WATERTOWN — City and state officials have gotten their first look at two restored apartments in the Paddock Arcade that used Downtown Revitalization Initiative funding.
Michael A. Lumbis and Jennifer Voss, both from the city Planning Department, and state Empire State Development Regional Director Stephen M. Hunt took a tour on Monday of the apartments and other projects that received DRI funding.
Mr. Lumbis, the city’s planning and community renewal director, particularly liked the hardwood floors in a second-floor, 750-square-foot apartment that was completed in the historic Paddock Arcade about a month ago.
“They looked fantastic,” Mr. Lumbis said.
Located on the third and fourth floors, the other unit, a one-bedroom, 1,400-square-foot “townhouse” unit, is already occupied, while the second-floor apartment has not been rented yet.
Two more market-rate units also will be revamped as part of the DRI project, said Donald G.M. Coon III, managing partner of 200 Washington St. Associates, which owns the Paddock Arcade.
“We’re making progress,” Mr. Coon said.
The Paddock Arcade, 1 Public Square, was the recipient of $123,000 in DRI money for the apartments. Their construction crew completed the $200,000 project.
“It came out better than I envisioned,” Mr. Coon said.
The owners of the Paddock Arcade also will use $435,000 to make improvements inside the common areas of the building. That work will start in 2022.
Funds will be used to remodel the second-floor commercial “flex space” that can be used for retail or offices, Mr. Coon said.
So far, the renovation of the Lincoln Building is the only DRI project that has been fully completed since the city was awarded the $10 million grant from the state in 2017.
The owners of the Lincoln Building received $825,000 in DRI money. They invested around $6 million of their own to convert upper floors to new office space in the five-story structure at 89-99 Public Square.
An elevator and a new stairwell were also completed as part of the project. Several businesses have moved into the building as the result of the renovation.
But a number of other DRI projects were hit hard by COVID-19, halting or slowing down progress, including the Paddock apartments when supplies and materials were hard to come by.
This week, however, the Jefferson County Historical Society finally started installing an elevator to the Paddock Mansion on Washington Street.
Workers were pouring the concrete for the elevator’s foundation this week. That project, using $506,000 in DRI money, should be completed in January.
The roof is also being replaced with $500,000 in state Consolidated Funding Application funds and another $50,000 to complete that project.
The city is also using DRI money to complete a number of public projects.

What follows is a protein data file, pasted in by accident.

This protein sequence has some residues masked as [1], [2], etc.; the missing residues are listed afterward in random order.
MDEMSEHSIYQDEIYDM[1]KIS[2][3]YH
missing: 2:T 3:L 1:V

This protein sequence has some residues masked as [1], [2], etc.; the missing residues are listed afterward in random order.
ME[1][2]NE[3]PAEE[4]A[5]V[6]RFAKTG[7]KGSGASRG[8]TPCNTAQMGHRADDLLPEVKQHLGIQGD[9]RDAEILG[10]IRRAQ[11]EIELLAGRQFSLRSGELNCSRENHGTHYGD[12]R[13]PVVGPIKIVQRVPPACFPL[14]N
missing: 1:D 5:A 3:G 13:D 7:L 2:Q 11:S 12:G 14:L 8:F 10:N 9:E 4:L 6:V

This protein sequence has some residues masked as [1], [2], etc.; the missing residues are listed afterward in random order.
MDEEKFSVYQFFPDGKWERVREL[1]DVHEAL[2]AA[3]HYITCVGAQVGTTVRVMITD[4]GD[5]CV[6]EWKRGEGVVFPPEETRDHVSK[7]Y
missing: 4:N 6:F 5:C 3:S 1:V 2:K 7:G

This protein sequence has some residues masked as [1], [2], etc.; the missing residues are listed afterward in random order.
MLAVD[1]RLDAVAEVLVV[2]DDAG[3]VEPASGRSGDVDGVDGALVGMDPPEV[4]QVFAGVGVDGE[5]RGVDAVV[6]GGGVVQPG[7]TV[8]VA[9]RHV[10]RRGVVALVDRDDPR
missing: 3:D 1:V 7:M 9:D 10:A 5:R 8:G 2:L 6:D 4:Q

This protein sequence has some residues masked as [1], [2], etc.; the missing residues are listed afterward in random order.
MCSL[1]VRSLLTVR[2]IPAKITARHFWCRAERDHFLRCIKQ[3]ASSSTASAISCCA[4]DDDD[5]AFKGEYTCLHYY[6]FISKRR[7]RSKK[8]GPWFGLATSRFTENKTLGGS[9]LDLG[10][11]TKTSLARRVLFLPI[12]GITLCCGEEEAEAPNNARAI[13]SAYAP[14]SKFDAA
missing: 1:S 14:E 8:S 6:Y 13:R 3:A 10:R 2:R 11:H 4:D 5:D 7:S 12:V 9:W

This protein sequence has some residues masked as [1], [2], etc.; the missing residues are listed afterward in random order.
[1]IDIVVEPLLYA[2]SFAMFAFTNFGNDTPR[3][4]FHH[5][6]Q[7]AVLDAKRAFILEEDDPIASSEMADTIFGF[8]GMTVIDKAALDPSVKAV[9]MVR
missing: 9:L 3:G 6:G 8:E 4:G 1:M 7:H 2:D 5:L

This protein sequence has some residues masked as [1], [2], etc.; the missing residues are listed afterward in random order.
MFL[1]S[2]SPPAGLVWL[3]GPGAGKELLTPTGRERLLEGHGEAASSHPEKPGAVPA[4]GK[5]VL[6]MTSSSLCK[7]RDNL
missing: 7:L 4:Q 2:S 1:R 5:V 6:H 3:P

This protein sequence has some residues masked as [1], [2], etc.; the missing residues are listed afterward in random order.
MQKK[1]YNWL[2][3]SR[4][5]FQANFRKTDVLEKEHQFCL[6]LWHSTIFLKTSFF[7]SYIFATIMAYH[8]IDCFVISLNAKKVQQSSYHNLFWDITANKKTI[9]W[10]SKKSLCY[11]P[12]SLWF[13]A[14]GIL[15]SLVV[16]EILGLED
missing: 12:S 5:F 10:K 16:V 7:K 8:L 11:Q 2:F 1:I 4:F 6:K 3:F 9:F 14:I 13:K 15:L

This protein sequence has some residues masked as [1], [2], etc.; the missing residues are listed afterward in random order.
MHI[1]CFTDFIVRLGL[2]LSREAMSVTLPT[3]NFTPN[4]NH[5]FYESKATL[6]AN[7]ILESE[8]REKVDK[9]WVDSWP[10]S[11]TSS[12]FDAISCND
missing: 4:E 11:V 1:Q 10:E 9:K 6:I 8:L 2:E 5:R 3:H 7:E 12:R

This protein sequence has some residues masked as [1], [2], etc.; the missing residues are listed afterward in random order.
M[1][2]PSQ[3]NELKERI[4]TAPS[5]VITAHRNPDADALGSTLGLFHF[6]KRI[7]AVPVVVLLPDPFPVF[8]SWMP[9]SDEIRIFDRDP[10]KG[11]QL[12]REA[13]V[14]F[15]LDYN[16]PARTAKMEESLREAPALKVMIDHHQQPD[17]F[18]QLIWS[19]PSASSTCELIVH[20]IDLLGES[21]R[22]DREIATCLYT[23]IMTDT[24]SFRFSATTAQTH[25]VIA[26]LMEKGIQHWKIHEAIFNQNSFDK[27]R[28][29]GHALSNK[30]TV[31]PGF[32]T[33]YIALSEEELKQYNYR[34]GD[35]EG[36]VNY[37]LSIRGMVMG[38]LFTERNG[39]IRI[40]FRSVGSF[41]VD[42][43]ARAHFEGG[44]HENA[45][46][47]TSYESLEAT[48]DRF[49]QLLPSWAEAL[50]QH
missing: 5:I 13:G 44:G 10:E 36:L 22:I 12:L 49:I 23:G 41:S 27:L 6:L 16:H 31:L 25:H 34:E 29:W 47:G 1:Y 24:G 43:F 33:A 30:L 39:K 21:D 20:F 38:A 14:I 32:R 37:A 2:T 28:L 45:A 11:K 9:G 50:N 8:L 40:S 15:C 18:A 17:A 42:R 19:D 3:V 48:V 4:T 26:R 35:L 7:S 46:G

A $1.6 million streetscape improvement project along the bulk of Court Street, the 200 block of Coffeen Street, the 200 block of Franklin Street and a makeover of Lachenauer Plaza is the most prominent of the public projects.
In September, the city Planning Board unveiled plans for the project, designed to create a more walkable environment downtown.
The Watertown architecture firm of Barton & Loguidice is working on final drawings. There was some criticism that preliminary plans included the loss of about 23 parking spots, so architects are now looking at ways to reduce the loss of that many spots, Mr. Lumbis said.
Two weeks ago, the owners of the Masonic Temple, who co-own Fourth Coast Inc., a renewable energy company in Clayton, announced that work on restoring the exterior of the historic landmark will resume next spring after the pandemic delayed the project last spring.
The Masonic Temple restoration is seen as the most transformative of all the DRI projects. Local and state officials think that the project to convert the structure into a performing arts center could draw crowds to downtown once it’s finished.
The owners obtained $1.2 million in DRI funding for the project.
While that project will resume next spring, the city is still waiting to hear from the New York Department of State, which is overseeing the city’s DRI program, about what will happen to $2.5 million that Jefferson Community College turned down for an entrepreneurial center.
City officials haven’t been able to get an answer from the state whether the city can use the $2.5 million in DRI money for another downtown project, or whether the money will still be available to the city at all.
The final DRI project also remains stalled by the pandemic.
Developers Michael Pierce and Kenneth Bodah plan to convert the deteriorating Wind and Wire building at 75 Public Square into a restaurant with extensive outdoor seating on a two-story outdoor deck.